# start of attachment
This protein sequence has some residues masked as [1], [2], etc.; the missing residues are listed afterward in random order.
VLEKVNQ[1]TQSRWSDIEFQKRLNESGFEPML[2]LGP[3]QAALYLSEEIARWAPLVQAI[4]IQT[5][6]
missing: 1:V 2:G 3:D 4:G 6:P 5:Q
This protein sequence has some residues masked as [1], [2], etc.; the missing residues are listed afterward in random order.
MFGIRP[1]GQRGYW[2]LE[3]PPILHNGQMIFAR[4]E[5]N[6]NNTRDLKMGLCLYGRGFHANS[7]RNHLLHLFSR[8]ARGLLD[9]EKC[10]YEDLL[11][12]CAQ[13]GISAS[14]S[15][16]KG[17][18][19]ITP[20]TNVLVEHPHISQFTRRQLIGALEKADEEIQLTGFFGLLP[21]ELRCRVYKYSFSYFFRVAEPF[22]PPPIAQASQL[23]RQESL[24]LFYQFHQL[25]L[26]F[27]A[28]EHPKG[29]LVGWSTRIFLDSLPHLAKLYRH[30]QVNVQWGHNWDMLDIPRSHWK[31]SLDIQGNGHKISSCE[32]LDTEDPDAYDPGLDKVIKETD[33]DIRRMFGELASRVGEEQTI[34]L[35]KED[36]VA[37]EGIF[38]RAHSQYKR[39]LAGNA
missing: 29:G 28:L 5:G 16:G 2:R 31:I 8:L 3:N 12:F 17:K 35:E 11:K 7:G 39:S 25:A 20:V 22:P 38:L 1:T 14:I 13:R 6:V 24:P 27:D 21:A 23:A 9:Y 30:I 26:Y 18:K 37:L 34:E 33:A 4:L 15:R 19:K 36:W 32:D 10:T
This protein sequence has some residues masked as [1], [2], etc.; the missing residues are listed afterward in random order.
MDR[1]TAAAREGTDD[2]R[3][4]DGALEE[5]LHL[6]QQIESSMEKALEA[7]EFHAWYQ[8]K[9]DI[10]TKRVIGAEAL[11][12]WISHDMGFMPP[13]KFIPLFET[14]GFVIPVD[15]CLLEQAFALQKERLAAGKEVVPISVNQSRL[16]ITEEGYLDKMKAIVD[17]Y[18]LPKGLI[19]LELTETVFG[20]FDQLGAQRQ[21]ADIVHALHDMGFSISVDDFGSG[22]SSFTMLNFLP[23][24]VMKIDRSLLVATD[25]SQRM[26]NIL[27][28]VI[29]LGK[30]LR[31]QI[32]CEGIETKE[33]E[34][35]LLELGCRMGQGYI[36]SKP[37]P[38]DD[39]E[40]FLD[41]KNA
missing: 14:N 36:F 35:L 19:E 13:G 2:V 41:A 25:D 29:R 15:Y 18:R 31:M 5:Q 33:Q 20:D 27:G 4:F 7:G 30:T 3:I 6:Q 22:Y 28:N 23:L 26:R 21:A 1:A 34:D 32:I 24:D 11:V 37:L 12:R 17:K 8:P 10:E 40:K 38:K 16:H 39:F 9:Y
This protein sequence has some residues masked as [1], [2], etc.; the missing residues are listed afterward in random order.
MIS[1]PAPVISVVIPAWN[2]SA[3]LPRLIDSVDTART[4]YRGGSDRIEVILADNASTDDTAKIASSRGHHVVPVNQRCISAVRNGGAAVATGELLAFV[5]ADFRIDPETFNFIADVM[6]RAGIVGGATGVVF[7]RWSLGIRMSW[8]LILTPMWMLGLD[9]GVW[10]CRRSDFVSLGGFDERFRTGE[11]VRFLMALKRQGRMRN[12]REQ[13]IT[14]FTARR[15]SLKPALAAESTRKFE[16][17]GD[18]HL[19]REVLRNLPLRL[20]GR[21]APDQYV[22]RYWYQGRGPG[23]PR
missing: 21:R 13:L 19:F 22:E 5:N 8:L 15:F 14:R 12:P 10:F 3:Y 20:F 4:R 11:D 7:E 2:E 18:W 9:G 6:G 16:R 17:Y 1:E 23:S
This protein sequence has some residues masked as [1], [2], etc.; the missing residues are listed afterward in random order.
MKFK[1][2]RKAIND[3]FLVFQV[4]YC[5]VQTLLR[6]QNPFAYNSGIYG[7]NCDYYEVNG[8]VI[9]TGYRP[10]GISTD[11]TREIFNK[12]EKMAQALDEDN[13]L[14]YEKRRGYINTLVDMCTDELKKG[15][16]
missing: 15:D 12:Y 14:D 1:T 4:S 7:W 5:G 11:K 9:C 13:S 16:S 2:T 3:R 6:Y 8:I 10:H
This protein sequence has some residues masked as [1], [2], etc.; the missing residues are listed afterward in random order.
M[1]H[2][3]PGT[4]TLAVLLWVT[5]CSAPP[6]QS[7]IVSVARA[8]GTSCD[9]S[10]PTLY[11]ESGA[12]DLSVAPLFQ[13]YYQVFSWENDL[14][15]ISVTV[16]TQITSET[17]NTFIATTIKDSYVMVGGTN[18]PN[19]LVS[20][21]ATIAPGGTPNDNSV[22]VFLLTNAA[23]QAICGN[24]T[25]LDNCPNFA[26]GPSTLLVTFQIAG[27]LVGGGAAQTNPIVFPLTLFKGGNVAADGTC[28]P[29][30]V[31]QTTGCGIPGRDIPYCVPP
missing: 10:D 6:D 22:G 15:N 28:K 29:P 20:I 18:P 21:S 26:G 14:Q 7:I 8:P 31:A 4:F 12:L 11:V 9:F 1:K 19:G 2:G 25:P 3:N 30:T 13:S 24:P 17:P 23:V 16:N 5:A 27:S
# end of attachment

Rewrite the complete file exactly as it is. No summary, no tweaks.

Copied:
This protein sequence has some residues masked as [1], [2], etc.; the missing residues are listed afterward in random order.
VLEKVNQ[1]TQSRWSDIEFQKRLNESGFEPML[2]LGP[3]QAALYLSEEIARWAPLVQAI[4]IQT[5][6]
missing: 1:V 2:G 3:D 4:G 6:P 5:Q
This protein sequence has some residues masked as [1], [2], etc.; the missing residues are listed afterward in random order.
MFGIRP[1]GQRGYW[2]LE[3]PPILHNGQMIFAR[4]E[5]N[6]NNTRDLKMGLCLYGRGFHANS[7]RNHLLHLFSR[8]ARGLLD[9]EKC[10]YEDLL[11][12]CAQ[13]GISAS[14]S[15][16]KG[17][18][19]ITP[20]TNVLVEHPHISQFTRRQLIGALEKADEEIQLTGFFGLLP[21]ELRCRVYKYSFSYFFRVAEPF[22]PPPIAQASQL[23]RQESL[24]LFYQFHQL[25]L[26]F[27]A[28]EHPKG[29]LVGWSTRIFLDSLPHLAKLYRH[30]QVNVQWGHNWDMLDIPRSHWK[31]SLDIQGNGHKISSCE[32]LDTEDPDAYDPGLDKVIKETD[33]DIRRMFGELASRVGEEQTI[34]L[35]KED[36]VA[37]EGIF[38]RAHSQYKR[39]LAGNA
missing: 29:G 28:L 5:G 16:G 2:R 31:I 8:L 3:N 12:F 17:K 35:E 11:K 7:G 39:S 25:A 20:V 22:P 38:L 1:T 14:I 13:R 6:V 24:P 27:D 21:A 23:A 9:Y 30:I 26:Y 18:K 37:L 34:E 33:A 4:L 15:R 19:K 36:W 32:D 10:T
This protein sequence has some residues masked as [1], [2], etc.; the missing residues are listed afterward in random order.
MDR[1]TAAAREGTDD[2]R[3][4]DGALEE[5]LHL[6]QQIESSMEKALEA[7]EFHAWYQ[8]K[9]DI[10]TKRVIGAEAL[11][12]WISHDMGFMPP[13]KFIPLFET[14]GFVIPVD[15]CLLEQAFALQKERLAAGKEVVPISVNQSRL[16]ITEEGYLDKMKAIVD[17]Y[18]LPKGLI[19]LELTETVFG[20]FDQLGAQRQ[21]ADIVHALHDMGFSISVDDFGSG[22]SSFTMLNFLP[23][24]VMKIDRSLLVATD[25]SQRM[26]NIL[27][28]VI[29]LGK[30]LR[31]QI[32]CEGIETKE[33]E[34][35]LLELGCRMGQGYI[36]SKP[37]P[38]DD[39]E[40]FLD[41]KNA
missing: 14:N 36:F 35:L 19:E 13:G 2:V 41:A 25:D 29:R 15:Y 18:R 31:M 5:Q 33:Q 20:D 27:G 4:F 7:G 30:T 3:I 6:Q 22:Y 28:N 23:L 26:R 21:A 1:A 34:D 32:I 24:D 11:V 37:L 12:R 17:K 8:P 10:E 40:K 38:K 16:H 39:F 9:Y
This protein sequence has some residues masked as [1], [2], etc.; the missing residues are listed afterward in random order.
MIS[1]PAPVISVVIPAWN[2]SA[3]LPRLIDSVDTART[4]YRGGSDRIEVILADNASTDDTAKIASSRGHHVVPVNQRCISAVRNGGAAVATGELLAFV[5]ADFRIDPETFNFIADVM[6]RAGIVGGATGVVF[7]RWSLGIRMSW[8]LILTPMWMLGLD[9]GVW[10]CRRSDFVSLGGFDERFRTGE[11]VRFLMALKRQGRMRN[12]REQ[13]IT[14]FTARR[15]SLKPALAAESTRKFE[16][17]GD[18]HL[19]REVLRNLPLRL[20]GR[21]APDQYV[22]RYWYQGRGPG[23]PR
missing: 21:R 13:L 19:F 22:E 5:N 8:L 15:F 14:R 12:P 10:F 3:Y 20:F 4:R 11:D 7:E 2:E 18:W 9:G 6:G 16:R 17:Y 1:E 23:S
This protein sequence has some residues masked as [1], [2], etc.; the missing residues are listed afterward in random order.
MKFK[1][2]RKAIND[3]FLVFQV[4]YC[5]VQTLLR[6]QNPFAYNSGIYG[7]NCDYYEVNG[8]VI[9]TGYRP[10]GISTD[11]TREIFNK[12]EKMAQALDEDN[13]L[14]YEKRRGYINTLVDMCTDELKKG[15][16]
missing: 15:D 12:Y 14:D 1:T 4:S 7:W 5:G 11:K 9:C 13:S 16:S 2:T 3:R 6:Y 8:I 10:H
This protein sequence has some residues masked as [1], [2], etc.; the missing residues are listed afterward in random order.
M[1]H[2][3]PGT[4]TLAVLLWVT[5]CSAPP[6]QS[7]IVSVARA[8]GTSCD[9]S[10]PTLY[11]ESGA[12]DLSVAPLFQ[13]YYQVFSWENDL[14][15]ISVTV[16]TQITSET[17]NTFIATTIKDSYVMVGGTN[18]PN[19]LVS[20][21]ATIAPGGTPNDNSV[22]VFLLTNAA[23]QAICGN[24]T[25]LDNCPNFA[26]GPSTLLVTFQIAG[27]LVGGGAAQTNPIVFPLTLFKGGNVAADGTC[28]P[29][30]V[31]QTTGCGIPGRDIPYCVPP
missing: 10:D 6:D 22:G 15:N 28:K 29:P 20:I 18:P 21:S 26:G 14:Q 7:I 8:P 31:A 4:F 12:L 11:V 9:F 1:K 19:G 2:G 25:P 3:N 30:T 13:S 24:P 17:P 23:V 16:N 5:A 27:S